delhi Im glad to be leaving

Dusty, Dirty, Delhi – I’m glad to be leaving

I am so done with Delhi.  I’m having a really, completely, not enjoying India at all moment.  It’s been building since we got to the capital city.  We have a nice place to stay.  We’ve enjoyed Qutub Minar, loved Gandhi Smitri and had fun with Mughal cuisine, but.  See, there had to be a but.  Nope.  Delhi – I’m glad to be leaving.

With my phone stuffed down my knickers we made our second attempt on Jama Masjid. At the first attempt, when we’d walked from Raj Ghat (the cremation location of Gandhi), we’d hit Gate 2 at Jama Masjid and found an argumentative mobster demanding 300 INR each for our cameras.  He almost coming to blows with Nigel over the fee.

“Don’t trust him, he’s a conman”, screamed an Indian woman on her way out, “Go to the other gate.” So we did.

delhi jami masjid

The printed rules say that there’s no fee to get in, but that a camera will cost you 300 INR.  And you can’t leave your camera with the gate staff. So outside the gate we surreptitiously stuffed my phone in my knickers and Nige got intimate with his camera too.

A more officious mobster met us at Gate 1 to the Masjid.  Demanding to look in our bags and then not let us in if we didn’t pay the fee, he attempted to claim that my spare battery was a camera. Clearly my face told him that I thought he was a complete and utter moron and we were let in. This felt a little bit like when we first arrived in India a few months back.

In complete contrast to the serenity of the Golden Temple of Amritsar, which has a sublime and holy feel about it, Jama Masjid feels like yet another part of Delhi trying to screw another rupee out of you. This felt like a dirty scam. Only western tourists were stopped at the gate. No other bags were checked.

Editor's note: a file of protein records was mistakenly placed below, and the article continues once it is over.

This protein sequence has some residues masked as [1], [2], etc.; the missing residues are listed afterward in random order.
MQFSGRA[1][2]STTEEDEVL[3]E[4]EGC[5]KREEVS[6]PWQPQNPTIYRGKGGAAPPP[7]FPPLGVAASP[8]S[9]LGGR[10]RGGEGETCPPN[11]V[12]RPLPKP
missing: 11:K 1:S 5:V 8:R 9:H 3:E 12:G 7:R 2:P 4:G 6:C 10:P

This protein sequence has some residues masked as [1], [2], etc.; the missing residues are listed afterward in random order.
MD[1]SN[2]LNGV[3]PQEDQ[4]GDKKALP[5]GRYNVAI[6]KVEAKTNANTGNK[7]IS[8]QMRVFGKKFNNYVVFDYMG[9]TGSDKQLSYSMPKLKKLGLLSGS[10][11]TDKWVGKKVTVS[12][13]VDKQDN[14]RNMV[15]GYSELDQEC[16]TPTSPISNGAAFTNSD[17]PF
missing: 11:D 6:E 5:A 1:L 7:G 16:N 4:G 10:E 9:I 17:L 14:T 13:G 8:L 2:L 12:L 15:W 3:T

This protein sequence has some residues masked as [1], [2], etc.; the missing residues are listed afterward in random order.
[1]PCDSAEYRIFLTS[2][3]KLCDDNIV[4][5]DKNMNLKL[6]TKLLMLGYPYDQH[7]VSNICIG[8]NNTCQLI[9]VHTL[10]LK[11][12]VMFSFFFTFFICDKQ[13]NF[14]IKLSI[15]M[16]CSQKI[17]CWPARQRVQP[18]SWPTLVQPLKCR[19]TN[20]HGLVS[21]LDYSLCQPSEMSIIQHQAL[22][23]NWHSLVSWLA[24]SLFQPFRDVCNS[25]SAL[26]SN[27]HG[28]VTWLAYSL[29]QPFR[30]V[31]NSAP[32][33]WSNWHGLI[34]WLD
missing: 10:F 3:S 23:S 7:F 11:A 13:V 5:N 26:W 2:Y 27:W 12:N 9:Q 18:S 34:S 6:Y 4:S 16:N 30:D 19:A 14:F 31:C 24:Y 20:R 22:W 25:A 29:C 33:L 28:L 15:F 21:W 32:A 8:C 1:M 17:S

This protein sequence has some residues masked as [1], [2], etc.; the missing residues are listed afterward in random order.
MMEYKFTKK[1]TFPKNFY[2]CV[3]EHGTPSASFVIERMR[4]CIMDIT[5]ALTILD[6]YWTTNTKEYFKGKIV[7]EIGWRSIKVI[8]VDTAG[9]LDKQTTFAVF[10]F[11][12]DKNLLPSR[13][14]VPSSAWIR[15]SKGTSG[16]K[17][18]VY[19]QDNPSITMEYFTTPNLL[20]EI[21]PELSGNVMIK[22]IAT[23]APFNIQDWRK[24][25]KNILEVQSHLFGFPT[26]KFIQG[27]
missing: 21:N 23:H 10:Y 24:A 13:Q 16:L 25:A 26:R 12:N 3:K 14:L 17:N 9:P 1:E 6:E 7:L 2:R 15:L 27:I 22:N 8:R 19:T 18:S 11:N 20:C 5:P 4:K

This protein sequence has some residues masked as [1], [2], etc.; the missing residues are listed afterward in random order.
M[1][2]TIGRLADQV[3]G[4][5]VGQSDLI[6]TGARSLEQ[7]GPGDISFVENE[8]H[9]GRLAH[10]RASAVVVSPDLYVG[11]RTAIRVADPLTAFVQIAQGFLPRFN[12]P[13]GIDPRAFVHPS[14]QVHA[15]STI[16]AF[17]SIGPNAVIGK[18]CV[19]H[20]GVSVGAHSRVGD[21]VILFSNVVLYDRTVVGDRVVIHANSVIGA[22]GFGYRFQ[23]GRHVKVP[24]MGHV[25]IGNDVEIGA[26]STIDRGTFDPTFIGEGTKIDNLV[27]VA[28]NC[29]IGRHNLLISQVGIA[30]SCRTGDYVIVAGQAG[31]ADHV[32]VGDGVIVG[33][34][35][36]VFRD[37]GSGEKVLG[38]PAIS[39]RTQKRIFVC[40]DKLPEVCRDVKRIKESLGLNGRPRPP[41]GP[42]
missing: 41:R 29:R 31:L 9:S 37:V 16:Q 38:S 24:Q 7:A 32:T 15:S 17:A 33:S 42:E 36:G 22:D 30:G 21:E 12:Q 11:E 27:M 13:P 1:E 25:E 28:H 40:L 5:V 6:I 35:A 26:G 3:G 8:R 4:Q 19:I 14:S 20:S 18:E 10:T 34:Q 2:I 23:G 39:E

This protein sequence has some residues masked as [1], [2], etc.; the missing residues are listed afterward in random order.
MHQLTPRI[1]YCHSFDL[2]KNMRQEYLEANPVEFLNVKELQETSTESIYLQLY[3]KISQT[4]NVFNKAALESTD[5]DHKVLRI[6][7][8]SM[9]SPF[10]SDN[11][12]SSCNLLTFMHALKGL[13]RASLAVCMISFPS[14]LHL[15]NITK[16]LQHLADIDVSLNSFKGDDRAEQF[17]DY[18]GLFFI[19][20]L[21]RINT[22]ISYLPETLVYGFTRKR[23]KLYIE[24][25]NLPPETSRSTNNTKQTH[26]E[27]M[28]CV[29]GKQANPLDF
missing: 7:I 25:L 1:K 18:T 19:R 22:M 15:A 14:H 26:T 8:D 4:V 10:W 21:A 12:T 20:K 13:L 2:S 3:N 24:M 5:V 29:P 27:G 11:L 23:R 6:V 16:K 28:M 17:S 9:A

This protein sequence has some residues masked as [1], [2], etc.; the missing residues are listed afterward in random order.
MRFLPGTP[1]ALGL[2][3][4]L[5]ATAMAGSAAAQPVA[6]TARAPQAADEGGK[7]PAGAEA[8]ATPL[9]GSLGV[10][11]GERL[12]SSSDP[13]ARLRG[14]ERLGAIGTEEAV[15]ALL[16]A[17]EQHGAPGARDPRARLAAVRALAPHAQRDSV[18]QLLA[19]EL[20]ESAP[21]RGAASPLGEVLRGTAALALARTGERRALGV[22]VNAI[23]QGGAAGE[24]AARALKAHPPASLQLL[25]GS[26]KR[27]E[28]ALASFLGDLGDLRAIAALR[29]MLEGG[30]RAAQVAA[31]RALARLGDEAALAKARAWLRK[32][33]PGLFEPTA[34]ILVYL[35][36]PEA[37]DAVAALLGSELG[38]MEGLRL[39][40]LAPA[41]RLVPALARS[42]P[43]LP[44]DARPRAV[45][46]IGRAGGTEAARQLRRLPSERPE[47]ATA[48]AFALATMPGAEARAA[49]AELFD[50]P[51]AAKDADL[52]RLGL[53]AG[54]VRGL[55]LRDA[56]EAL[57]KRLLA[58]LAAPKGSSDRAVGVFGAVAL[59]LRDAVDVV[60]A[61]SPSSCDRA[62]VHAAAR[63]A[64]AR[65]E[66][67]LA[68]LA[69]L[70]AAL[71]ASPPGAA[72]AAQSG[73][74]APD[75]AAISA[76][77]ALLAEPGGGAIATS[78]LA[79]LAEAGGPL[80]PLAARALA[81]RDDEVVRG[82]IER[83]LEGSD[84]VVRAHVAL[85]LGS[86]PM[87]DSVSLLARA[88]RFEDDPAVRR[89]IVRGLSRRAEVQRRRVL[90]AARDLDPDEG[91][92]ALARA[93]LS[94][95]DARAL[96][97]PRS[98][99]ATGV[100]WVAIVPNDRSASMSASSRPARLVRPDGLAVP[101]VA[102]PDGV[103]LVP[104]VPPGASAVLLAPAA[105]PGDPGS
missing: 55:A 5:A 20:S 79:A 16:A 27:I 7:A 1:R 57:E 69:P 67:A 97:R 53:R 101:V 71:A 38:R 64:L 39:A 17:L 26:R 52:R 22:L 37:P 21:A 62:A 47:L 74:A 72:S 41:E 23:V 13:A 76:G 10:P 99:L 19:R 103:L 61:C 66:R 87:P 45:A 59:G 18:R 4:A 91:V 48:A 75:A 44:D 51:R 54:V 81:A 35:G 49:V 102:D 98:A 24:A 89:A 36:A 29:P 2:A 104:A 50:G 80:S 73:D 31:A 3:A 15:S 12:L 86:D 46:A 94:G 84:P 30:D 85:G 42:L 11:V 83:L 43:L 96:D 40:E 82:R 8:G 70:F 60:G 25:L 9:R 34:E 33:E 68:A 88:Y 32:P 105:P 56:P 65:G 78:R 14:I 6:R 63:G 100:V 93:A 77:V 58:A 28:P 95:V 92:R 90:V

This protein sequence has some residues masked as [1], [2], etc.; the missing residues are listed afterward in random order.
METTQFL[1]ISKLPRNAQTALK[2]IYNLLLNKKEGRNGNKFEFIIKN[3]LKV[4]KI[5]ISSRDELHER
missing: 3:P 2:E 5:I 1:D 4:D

Call a spade a spade, I say, if you want to charge westerners access, then just be honest.  But, don’t be showing me a rule that says it’s 300 INR for a camera and then let any Indian walk in without checking and without a ticket.  There were hundreds of cameras and cellphones that were clicking away inside the mosque.  And about ten western tourists.

Dirty is a feeling that I’m used to in Delhi. I don’t like it. The city that is. The people are rude. They shoulder each other out of the way as much as they do tourists. They click their fingers, whistle and scream at you to take their auto, or cycle rickshaw. Many stand in the entrance to the train station and bar your way in.  They demand to know if you have a ticket, or telling you that you can’t go in that way, when everyone else is.

delhi dirty dusty

There are nicer parts of the city, I’m sure. Like I wrote about here.  Walking between the National Museum and the Gandhi Smitri (where he spent his last 144 days) is pleasant enough. But mostly, there is garbage on the ground.  You can’t look up at sights for the fear of standing in dog shit.  Around most corners, there’s a man pissing up against a wall. Even on the outside wall of a block of toilets.

And the men. The men are in the main, just plain creepy. I have taken to walking with my hands clenched into fists. If I have to step to the side to fit through a gap, which happens all the time here, I no longer drop my shoulder and try and slide through, I go in shoulder first and barge my way through.

These men don’t just look, they stare. They look you up and down. They continue to stare, like you’re a possession or something to be owned.

So when we gave up on trying to walk through Chandni Chowk – the Old Delhi Bazaar area and took the metro, I found myself not wanting to take the Ladies Only carriage for the novelty of it.  I just plain didn’t want to get into the other packed carriage with what feels like a bunch of sleazeballs.

Even in here, there’s no respite.  You’re watched all the time.

delhi im glad im leaving

In China, when people wanted to take their photo with us, it was fun, here, if its a group of men, it makes my skin crawl. I make very little eye contact, I wear my sunglasses all the time and truthfully, I can’t wait to get on a train out of here tomorrow.

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